Whisk together all ingredients. Served over salad. It can be stored in the refrigerator for up to 3 days.

My thoughts:
This recipe is the result of a reader who wanted to know if I had a recipe for a really chunky, thick blue cheese dressing. I didn't but I was happy to make one. Save time and use pre-crumbled Gorgonzola. Many grocery stores and cheese shops sell very good quality Gorgonzola already crumbled. Anyway, this dressing is really thick, nearly dip-like. If that isn't your thing, thin it out with a bit of buttermilk, milk or mayo.

May 20, 2011

Plum & Lemon Zest Jam

8 cups black plum chunks*
4 1/2-5 cups sugar
1 box powdered pectin
1/4 cup lemon juice
zest from two lemons


Prep jars/lids for canning. Place the plums into a large, heavy bottomed pan. Add the sugar,  lemon juice and zest. Bring to a boil, stirring and breaking up any big chunks (I used a potato masher) until it begins to reduce and thicken. Stir in the pectin. Continue cooking at a low (rolling) boil for 2-3 minutes or until it looks jammy. Fill the jars leaving 1/4 inch headroom. Process in the hot water bath for 10 minutes.

Yield: 6-7 8-oz jars.

*I started off with about 2 lbs of whole plums.

Note: A great source for canning information is the Blue Book guide to preserving. I highly recommend it for learning how to can. Here is a bunch of other canning books and equipment I find useful.

My thoughts:
Canning, canning, canning. I am a bit worried this is turning into a serious addiction. I was overjoyed when my husband brought home jam jars (from a regular grocery store!!) because all of mine were....used up. Either half empty in the fridge, waiting in the canning cabinet or at the houses of people who were, if I may say so myself, lucky enough to be given a jar of whatever I made. And BTW, if you happen to have an empty jar of mine and would like to give it back, I would not turn it down! They are not cheap. Anyway, when faced with a bunch of plums I had bought when they were perhaps a bit underripe, all ripening at once, I quickly turned them into jam. It was actually one of the easier jams I've made. Not as easy as just dumping in whole blueberries but easier than de-seeding blackberries or supreming citrus. The pits popped out easily and the plums chopped up quickly. I just used regular old black plums but I am sure any variety of plum would work and there is probably some sort of plum that is especially good for canning out there that I am unaware of. I also used powdered pectin which I haven't had as much experience with and it worked just fine, the plums were really juicy but the jam set up just fine. It was also fun to work with plums because while I like them a whole lot, I normally just eat them out of hand and never do anything with them. I think this might be the first plum recipe I've posted.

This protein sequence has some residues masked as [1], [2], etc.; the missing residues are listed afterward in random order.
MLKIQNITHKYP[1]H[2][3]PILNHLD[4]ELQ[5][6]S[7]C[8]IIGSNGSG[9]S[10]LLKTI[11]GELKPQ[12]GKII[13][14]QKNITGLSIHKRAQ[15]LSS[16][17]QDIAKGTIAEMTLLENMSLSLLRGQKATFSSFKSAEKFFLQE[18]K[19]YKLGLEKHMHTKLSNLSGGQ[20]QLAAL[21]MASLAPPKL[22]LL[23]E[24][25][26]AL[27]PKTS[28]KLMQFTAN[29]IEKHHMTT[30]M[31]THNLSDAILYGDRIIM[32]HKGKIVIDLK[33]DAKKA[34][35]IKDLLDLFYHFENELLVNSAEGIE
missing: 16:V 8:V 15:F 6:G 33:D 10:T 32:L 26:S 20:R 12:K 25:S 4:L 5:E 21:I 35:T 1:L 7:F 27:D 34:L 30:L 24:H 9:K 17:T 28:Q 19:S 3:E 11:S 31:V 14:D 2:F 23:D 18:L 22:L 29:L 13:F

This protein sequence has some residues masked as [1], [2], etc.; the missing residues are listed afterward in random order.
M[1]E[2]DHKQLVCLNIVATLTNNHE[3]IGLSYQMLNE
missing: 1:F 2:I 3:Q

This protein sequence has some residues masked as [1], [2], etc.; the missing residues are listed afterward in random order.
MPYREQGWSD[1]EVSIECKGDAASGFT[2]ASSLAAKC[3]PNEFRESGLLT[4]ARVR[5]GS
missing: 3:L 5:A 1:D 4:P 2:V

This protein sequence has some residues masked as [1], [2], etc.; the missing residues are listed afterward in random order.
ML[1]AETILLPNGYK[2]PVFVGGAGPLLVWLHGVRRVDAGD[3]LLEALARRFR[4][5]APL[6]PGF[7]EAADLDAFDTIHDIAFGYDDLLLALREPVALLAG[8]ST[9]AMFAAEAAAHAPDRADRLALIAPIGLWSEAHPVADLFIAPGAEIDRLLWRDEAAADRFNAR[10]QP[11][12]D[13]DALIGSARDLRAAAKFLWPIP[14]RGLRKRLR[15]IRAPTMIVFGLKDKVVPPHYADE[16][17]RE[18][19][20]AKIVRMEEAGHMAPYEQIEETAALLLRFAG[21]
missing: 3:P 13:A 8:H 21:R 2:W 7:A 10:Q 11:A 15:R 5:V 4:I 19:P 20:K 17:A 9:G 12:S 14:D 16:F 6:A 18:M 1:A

May 16, 2011

Grilled Jam Glazed Chicken

1 lb boneless, skinless chicken thighs
6 oz orange jam
1/4 cup balsamic vinegar
1/2 large onion, chopped
freshly ground black pepper

wood chips for smoking

Place all ingredients in a resealable bag or marinating container. Marinate at least 2 hours. Prep grill. Place the chips in a foil packet (poke holes in it) or in a smoker box. Grill, flipping once, until the chicken is cooked through, about 10-15 minutes.

My thoughts:

I found this nonstick spray for grilling and I love it. It holds up to high/direct heat and while in the past I've oiled the rack, I've had problems with chicken sticking to the grill. The chicken did not stick at all when I used the spray. I'm going to stock up. In the meantime, this is some seriously juicy, tasty chicken.

May 14, 2011

Strawberry Thyme Jam

8 cups finely chopped, hulled strawberries*
4 1/2 cups sugar
1 box liquid pectin (both packets)
1/4 cup lemon juice
zest from one lemon
5 springs fresh English thyme


Prep jars/lids for canning. Stuff the thyme into a tea ball. Secure it to one side of a large, heavy bottomed pan. Add the strawberries, sugar, lemon juice and zest. Bring to a boil, stirring and breaking up any big chunks with the back of a spoon until it begins to reduce and thicken. Use an immersion blender if necessary (my chunks were so small that this wasn't needed) to make a smoother jam. Stir in the pectin. Continue cooking at a low (rolling) boil for 2-3 minutes or until it looks jammy. Fill the jars leaving 1/4 inch headroom. Process in the hot water bath for 10 minutes.